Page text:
Health & Fitness

How mental health care affects family

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Summary

  • Caring for a person with a mental illness (or physical illness) can itself predispose to the development of different types of mental disorders including depression.
  • It is for this reason that we always recommend that the carer also be careful to make sure that they maintain their own mental health. It is true that you cannot be a good carer if you are not well yourself.

“A distant relative has been caring for a mentally ill mother for close to a year now but her neighbours suspect she is herself too running into some sort of psychosocial disorder. How possible is that?”

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A few weeks ago, two young men brought their father for evaluation of what was becoming a serious family problem. At the age of 74, the man who had previously been a shopkeeper, managing his affairs well over many years had become progressively forgetful. He was losing keys, was rude to his customers and was losing money often, accusing his family of theft. He had recently been noticed to be aggressive towards his wife, sometimes accusing her of having affairs with the church minister. This was the straw that broke the camel’s back because this was a perfect couple.

The mother of two boys had put her life on hold to look after her husband as she had promised to do on her wedding day. She had vowed to be by his side in sickness and in health. It was clear that her husband was no longer able to look after his affairs and seemed very depressed and irritable most of the time.

He did not know what day of the week it was and sometimes asked to be taken to church on days such as Thursdays or Fridays.

On account of increasing disability, the boys lamented that their mother had neglected herself, and spent most of her time caring for her husband of 55 years. She did not go to church herself, she ate badly and hardly slept. She became isolated and no longer belonged to the local community. It was clear that she was herself becoming progressively depressed and lonely.

Following a period of evaluation and detailed history taking, it became clear that the man in question was suffering from Alzheimer's disease, which is the commonest cause of dementia. This is itself a mental illness that is caused by the gradual damage and deterioration of brain cells due to some changes in the nature of the proteins of the organ. It is common among the elderly all over the world and is a cause of much concern to care givers who often, as in the case of your relative, succumb to mental illness.

In consultation with the family plans around managing the old one included strategies for giving him medication that would reduce the progression of the Alzheimer's disease, but most crucially putting in place a support system for the wife who was herself clearly in danger of developing a mental illness. This is a component of care that is often forgotten by some doctors and families.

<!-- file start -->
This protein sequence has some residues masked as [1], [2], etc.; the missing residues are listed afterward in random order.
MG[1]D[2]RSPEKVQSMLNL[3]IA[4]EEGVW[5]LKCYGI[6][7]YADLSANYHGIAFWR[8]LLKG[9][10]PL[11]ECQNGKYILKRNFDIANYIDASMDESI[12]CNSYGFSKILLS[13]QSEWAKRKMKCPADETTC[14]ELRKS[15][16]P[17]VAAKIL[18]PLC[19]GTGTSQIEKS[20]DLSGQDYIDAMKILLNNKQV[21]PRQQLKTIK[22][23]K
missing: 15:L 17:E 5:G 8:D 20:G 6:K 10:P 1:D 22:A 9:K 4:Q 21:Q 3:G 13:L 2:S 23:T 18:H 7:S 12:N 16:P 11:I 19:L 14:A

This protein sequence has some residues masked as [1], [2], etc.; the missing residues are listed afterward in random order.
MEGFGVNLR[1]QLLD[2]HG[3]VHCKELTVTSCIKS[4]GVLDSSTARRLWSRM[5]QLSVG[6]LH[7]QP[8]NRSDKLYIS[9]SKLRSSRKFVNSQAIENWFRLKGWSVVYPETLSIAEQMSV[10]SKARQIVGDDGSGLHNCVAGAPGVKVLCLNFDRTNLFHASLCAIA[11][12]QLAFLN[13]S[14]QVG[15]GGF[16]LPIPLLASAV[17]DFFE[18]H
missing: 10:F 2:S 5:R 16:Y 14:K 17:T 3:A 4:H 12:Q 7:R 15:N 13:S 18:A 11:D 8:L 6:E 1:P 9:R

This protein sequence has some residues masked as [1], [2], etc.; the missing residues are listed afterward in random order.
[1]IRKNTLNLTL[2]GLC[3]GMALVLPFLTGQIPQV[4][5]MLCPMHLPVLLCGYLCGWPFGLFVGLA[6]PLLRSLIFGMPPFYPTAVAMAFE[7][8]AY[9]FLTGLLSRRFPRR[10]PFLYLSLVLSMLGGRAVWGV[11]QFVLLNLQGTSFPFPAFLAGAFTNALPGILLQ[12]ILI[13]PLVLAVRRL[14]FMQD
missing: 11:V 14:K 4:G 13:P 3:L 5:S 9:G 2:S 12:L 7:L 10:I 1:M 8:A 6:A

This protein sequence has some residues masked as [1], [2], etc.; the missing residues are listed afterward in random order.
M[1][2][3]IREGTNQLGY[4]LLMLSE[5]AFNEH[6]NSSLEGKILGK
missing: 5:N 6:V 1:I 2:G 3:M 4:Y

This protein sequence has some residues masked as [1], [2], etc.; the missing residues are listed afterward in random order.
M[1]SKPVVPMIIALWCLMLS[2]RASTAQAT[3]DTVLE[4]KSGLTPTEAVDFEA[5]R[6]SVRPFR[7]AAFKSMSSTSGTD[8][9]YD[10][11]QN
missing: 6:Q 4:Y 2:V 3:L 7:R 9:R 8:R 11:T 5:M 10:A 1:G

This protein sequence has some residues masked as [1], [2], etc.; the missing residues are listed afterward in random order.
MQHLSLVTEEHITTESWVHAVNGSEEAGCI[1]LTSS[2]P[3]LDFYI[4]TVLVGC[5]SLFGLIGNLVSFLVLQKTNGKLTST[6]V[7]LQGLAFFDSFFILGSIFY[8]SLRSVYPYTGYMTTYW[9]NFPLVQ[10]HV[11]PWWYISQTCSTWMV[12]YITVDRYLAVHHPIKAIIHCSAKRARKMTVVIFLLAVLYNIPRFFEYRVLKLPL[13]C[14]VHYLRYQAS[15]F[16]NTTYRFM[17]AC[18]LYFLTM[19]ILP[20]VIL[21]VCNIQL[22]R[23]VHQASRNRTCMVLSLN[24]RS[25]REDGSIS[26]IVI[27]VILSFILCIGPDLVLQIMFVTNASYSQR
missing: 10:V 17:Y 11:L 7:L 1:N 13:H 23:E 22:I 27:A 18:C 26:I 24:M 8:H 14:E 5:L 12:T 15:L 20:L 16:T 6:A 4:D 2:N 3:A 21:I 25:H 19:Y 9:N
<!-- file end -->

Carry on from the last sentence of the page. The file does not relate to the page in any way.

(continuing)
In her case, a helper was found and she was given opportunities to take time off to go to church as well as time for her own personal wellbeing without guilt. She reconnected with her sisters and her Chama and soon blossomed and was a better carer for her husband.

At the other extreme of life, we recently saw a mother of a 20-year-old girl who had developed schizophrenia while attending university. She as a single parent who had invested all the material and emotional resources she had, to give her only child, a life that was better than hers.

The onset of the illness had been gradual and the girl had initially presented with difficulties attending her computer classes, her moods had changed, and she frequently fought with her classmates over trivial things. She started to complain that she was hearing voices talking ill about her and also believed that teachers were in some way interfering with her thinking process using X rays. Her behaviour was clear evidence that something was wrong.

Following examination, it was clear that she had a schizophrenic illness that required treatment. Her mother who worked as a banker suddenly stopped work and became engrossed and deeply involved in the management of her daughter. In all respects her life stopped. Her relationship with her boyfriend deteriorated severely and in time, it was clear that she had herself developed a depressive illness. Instead of one, we had as in your case two patients, neither of which could support the other.

As you can see from these two stories caring for a person with a mental illness (or physical illness) can itself predispose to the development of different types of mental disorders including depression.

It is for this reason that we always recommend that the carer also be careful to make sure that they maintain their own mental health. It is true that you cannot be a good carer if you are not well yourself.